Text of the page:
When it comes to personal finance issues like saving money, getting loans, repaying debt and more, it can be a bit overwhelming especially if you're young.

So, the Money Team at Narcity is sharing some money lessons we learned the hard way that everyone should know before they turn 30 years old.

That doesn't mean it's too late if you're already in your 30s or even into your 40s because money is something everyone deals with on a daily basis.

Now, let's get into these personal finance lessons from Narcity's Money Team!

Open accounts like a TFSA or RRSP to save money

Senior Money Creator Lisa Belmonte shared that you shouldn't rely on the standard chequing and savings accounts that come with your bank account to save money.

While you probably earn interest on those accounts, you could put your money to better us by opening accounts like a Tax-Free Savings Account (TFSA) or Registered Retirement Savings Plan (RRSP) to save for major purchases, unexpected expenses and retirement.

Canada's TFSA is a way for those who are 18 years of age and older with a valid social insurance number to set money aside tax-free throughout their life.

Contributions made to a TFSA and any income earned in the account are generally tax-free even when money is withdrawn.

Everyone has a TFSA contribution room — the maximum amount that you can contribute each year — and it's a total of all the TFSA dollar limit of the current year, any unused TFSA contribution room from previous years, and any withdrawals made from the TFSA in the previous year.

An RRSP is a retirement savings plan that you set up through a financial institution like a bank, credit union, trust or insurance company and contributions are made by you or your spouse or common-law partner.

Any income you earn in an RRSP is usually exempt from being taxed as long as the funds remain in the plan. You typically have to pay tax when you receive payments from the plan.

Generally, you can contribute to your RRSP until December 31 the year you turn 71 years old.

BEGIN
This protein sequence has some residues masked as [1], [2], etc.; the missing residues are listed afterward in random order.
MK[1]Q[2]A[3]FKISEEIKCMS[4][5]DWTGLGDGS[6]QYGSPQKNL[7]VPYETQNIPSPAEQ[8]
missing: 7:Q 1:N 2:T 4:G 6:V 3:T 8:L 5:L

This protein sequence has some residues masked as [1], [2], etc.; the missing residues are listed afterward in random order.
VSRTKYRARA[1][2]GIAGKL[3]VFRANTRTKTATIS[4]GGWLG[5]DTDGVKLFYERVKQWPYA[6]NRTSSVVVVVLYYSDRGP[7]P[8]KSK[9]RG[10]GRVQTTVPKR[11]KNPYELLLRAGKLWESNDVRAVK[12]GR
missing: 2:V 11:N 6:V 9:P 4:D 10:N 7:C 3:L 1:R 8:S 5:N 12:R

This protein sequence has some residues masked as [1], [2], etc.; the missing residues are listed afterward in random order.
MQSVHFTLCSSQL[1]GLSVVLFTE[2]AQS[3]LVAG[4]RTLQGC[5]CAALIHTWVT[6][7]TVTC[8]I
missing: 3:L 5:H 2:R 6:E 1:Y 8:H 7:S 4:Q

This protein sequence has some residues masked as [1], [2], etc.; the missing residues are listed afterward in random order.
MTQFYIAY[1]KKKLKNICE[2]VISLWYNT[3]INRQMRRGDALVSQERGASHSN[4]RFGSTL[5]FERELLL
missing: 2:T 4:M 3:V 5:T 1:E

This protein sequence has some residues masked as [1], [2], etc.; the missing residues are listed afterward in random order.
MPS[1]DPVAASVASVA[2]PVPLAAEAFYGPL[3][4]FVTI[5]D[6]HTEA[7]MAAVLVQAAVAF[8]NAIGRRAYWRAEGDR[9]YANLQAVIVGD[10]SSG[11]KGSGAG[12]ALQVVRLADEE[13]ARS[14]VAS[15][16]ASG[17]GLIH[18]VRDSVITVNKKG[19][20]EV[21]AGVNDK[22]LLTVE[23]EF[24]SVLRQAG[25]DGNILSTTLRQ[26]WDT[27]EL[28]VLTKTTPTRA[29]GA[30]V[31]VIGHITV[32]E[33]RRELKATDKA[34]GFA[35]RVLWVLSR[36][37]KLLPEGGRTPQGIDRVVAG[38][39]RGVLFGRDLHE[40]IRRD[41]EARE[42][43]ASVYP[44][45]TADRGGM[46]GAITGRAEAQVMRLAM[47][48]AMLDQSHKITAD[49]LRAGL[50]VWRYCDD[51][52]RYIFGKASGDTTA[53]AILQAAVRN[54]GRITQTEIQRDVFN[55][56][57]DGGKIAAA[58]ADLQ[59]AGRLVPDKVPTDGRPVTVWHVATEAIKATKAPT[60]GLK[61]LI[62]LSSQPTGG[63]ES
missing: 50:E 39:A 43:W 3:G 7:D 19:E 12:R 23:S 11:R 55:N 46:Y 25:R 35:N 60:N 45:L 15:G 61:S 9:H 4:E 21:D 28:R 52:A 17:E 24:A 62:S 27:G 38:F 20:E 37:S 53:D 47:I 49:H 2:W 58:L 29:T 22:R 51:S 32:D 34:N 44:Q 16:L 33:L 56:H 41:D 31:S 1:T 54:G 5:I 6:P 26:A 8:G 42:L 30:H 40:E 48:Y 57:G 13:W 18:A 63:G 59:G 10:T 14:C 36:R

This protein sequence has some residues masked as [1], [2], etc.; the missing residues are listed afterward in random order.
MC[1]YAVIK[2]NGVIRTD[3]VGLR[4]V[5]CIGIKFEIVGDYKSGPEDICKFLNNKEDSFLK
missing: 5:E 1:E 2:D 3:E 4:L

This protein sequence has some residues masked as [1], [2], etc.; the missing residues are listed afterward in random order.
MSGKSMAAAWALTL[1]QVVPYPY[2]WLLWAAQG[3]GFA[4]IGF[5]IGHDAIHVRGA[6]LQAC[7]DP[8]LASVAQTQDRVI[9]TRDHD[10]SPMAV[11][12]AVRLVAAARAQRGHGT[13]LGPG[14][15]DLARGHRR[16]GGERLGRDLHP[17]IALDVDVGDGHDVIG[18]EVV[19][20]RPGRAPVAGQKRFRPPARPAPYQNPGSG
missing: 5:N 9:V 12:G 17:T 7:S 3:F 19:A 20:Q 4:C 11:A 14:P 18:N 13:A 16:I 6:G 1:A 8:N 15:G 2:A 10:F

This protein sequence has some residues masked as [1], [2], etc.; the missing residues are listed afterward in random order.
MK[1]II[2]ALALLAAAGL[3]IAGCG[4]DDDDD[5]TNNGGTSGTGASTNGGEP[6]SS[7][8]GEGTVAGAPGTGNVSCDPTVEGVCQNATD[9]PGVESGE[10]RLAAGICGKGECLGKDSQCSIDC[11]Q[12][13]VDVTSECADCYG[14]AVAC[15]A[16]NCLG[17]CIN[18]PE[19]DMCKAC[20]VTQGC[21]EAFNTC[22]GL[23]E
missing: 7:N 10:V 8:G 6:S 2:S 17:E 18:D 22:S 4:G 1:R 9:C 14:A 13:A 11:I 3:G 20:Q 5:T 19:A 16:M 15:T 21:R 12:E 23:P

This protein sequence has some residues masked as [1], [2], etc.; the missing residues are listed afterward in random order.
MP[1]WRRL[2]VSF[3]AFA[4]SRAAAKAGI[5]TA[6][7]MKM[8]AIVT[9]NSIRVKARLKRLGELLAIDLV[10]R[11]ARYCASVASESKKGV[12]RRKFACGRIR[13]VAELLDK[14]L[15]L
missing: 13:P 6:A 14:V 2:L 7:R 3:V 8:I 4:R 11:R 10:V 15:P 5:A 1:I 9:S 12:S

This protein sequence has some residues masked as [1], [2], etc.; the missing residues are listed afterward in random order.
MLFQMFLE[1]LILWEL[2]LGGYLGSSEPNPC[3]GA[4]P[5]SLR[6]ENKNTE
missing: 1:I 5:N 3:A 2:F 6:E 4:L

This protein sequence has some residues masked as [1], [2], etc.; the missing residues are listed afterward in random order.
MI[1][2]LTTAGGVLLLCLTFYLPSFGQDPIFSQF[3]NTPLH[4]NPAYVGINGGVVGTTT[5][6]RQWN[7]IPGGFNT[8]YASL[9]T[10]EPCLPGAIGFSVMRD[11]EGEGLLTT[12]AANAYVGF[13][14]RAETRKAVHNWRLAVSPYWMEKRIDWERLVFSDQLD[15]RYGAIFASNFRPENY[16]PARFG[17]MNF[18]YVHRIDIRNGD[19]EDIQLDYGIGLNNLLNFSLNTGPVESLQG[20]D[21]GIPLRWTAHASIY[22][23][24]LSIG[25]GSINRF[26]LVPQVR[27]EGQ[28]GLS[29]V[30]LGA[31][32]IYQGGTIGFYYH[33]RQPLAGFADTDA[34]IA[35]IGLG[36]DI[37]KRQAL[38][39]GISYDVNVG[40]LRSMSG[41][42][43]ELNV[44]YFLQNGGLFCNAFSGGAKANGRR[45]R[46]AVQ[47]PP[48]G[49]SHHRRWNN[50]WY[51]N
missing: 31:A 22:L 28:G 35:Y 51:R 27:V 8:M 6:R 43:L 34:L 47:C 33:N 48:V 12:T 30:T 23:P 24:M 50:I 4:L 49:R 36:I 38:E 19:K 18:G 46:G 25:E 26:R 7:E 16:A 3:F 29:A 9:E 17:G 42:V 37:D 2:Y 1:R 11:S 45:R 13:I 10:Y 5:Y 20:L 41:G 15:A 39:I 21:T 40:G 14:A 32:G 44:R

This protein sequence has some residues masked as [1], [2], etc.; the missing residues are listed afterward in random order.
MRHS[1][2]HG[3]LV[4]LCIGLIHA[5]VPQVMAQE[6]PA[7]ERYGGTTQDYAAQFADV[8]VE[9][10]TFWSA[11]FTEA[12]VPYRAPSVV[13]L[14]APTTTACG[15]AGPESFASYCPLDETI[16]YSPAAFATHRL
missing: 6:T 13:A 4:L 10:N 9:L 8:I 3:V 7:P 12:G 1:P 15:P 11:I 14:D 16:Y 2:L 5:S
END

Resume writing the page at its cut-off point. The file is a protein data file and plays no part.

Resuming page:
Plan for big purchases way in advance

If you think that you'll buy a house, get married or make another big purchase someday, you should start thinking about how you'll save and pay for it long before you actually have to put money down.

"By the time I got to buying my own home, I realized I had missed several years of easy savings plans or first home supports I could have been making use of for longer that would have cost me very little at the time," Senior Editor Helena Hanson said.

Currently, the government of Canada offers home-buying programs and incentives for homebuyers which include:

  • the home buyers' amount — a non-refundable tax credit of up to $1,500
  • the First-Time Home Buyer Incentive — 5% or 10% of your home's purchase price for a down payment
  • the First Home Savings Account — save up to $40,000 tax-free to buy a home with an annual contribution limit of $8,000

"When I got engaged, I wished I'd been putting a little bit of money aside for longer so that I had more savings for the big day," Hanson continued. "I didn't want a super long engagement so I should have started putting money aside a bit earlier."

Even if you don't end up buying a house or marrying your partner, at least you've been saving money.

Keep receipts for things you can claim on your taxes

Another money lesson that you should know about is keeping receipts and records for expenses you can claim on your taxes each year.

"This was especially true when I had an agent and was going for auditions as an actor," Money Creator Patrick Gilson shared. "I could've written off acting classes, TTC fares, movie tickets, Fringe Festival tickets, and the list goes on."

There are so many deductions, credits and expenses that you can claim on your tax return to help reduce the amount of tax you pay.

Some of those are child care expenses, moving expenses, home accessibility expenses, adoption expenses, tuition and textbook amounts, charitable donations, the Canada training credit, and the eligible educator school supply tax credit.